has no one heard of using direct debit???.. then their is no need to use their site to pay your bill
cant get safer than that....
A British Gas website that allows homeowners to pay bills leaves consumers exposed by inviting them to submit credit card information across an unencrypted link. Consumers logging on to pay their bills through house.co.uk initially go through a secure server. But once they create an account and login they may be transferred …
This is such a schoolboy error, especially when it's so easy to fix. Every page I code that takes credit card details or something equally private, I insert a simple check for HTTP, in which case it redirects to the same address over HTTPS. Then, even if I'm a muppet enough to link to it over the insecure address from somewhere else, it's still caught.
Mind you, short of the browser screaming at the user and bludgeoning them with a e-sledgehammer, it's very hard to get people to check for the secure link. Maybe browsers should start panicking and warn the user if they start filling out a form with credit-card-like details over an insecure connection.
Ian's method is the best way -- always make your page checks for HTTPS on its own; never trust that the user got to the page via HTTPS. Check for HTTPS, and if it's not secure, redirect to HTTPS. Simple, easy, secure.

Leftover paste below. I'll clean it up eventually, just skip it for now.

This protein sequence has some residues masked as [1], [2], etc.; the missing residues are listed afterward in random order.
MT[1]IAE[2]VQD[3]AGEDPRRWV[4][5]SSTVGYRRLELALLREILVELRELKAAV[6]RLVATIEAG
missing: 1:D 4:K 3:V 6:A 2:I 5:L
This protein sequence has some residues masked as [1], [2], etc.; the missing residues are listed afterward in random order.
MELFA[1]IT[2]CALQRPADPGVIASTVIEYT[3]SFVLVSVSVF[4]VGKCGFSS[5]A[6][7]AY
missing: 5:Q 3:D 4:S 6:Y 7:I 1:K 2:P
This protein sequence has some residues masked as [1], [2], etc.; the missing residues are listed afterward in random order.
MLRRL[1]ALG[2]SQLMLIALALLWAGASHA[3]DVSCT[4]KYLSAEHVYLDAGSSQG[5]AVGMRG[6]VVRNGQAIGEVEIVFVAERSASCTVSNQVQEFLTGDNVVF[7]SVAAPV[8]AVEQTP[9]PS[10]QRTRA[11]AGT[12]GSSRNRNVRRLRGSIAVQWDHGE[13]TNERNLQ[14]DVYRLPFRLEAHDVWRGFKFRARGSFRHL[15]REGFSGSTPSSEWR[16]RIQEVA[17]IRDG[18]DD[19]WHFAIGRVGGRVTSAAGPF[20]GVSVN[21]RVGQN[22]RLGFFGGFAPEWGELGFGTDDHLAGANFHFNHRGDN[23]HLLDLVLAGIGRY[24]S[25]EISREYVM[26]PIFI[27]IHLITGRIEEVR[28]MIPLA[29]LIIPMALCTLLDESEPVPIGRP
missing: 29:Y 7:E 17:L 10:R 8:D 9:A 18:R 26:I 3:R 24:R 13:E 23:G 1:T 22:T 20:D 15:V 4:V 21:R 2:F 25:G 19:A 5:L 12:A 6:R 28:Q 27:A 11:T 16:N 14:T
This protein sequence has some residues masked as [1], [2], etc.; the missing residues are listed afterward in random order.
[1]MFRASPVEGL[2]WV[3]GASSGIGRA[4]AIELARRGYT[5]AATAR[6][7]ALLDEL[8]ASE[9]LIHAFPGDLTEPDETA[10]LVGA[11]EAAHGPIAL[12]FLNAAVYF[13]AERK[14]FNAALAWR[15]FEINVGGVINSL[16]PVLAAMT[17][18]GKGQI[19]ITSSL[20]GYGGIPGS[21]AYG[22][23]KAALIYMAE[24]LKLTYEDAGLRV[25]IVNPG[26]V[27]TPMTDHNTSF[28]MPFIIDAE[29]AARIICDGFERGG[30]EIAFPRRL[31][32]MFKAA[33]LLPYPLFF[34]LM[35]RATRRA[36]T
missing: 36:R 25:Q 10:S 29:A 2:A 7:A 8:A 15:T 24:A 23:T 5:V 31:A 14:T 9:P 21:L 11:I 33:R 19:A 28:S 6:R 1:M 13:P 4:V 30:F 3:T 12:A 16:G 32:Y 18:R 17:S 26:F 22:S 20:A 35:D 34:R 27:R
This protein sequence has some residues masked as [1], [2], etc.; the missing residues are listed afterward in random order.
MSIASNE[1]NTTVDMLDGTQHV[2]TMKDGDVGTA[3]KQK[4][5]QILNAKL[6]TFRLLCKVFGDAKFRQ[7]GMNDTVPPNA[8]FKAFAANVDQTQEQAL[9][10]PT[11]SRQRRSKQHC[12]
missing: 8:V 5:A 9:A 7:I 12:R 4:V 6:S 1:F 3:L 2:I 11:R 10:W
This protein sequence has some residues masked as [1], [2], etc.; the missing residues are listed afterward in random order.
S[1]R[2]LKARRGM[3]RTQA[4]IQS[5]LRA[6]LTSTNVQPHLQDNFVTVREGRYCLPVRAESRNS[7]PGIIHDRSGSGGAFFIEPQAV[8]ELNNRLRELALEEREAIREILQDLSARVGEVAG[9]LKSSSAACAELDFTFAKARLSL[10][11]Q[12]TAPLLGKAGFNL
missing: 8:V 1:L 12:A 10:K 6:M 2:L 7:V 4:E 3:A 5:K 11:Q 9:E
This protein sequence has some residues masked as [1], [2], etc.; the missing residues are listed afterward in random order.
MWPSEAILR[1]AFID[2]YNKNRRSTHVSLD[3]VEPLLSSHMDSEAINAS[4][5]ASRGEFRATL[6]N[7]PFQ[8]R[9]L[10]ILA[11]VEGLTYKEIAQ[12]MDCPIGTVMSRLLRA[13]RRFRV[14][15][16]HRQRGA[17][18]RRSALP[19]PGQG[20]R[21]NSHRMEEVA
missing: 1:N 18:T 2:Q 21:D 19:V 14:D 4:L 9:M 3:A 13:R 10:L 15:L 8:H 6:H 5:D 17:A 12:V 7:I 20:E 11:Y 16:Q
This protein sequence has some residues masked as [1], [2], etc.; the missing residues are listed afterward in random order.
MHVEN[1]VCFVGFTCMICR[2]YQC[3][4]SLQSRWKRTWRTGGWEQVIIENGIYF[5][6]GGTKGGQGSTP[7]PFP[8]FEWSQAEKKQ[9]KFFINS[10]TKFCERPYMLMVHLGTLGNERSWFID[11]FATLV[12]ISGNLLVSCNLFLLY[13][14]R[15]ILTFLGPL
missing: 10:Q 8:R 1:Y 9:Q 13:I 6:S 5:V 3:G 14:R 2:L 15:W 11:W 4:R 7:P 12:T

However, while Ian's suggestion of having browsers scream at the users if they start to enter information into a non-HTTPS form, I don't think that would do any good. I can't even count the number of times I have been at a client's and I saw them click OK on an error screen; when I ask them what it said, it's always the same answer -- "I don't know". Users are in the habit of clicking "OK" (which explains why so many are infected by spyware), that they don't even bother reading the error screens anymore.
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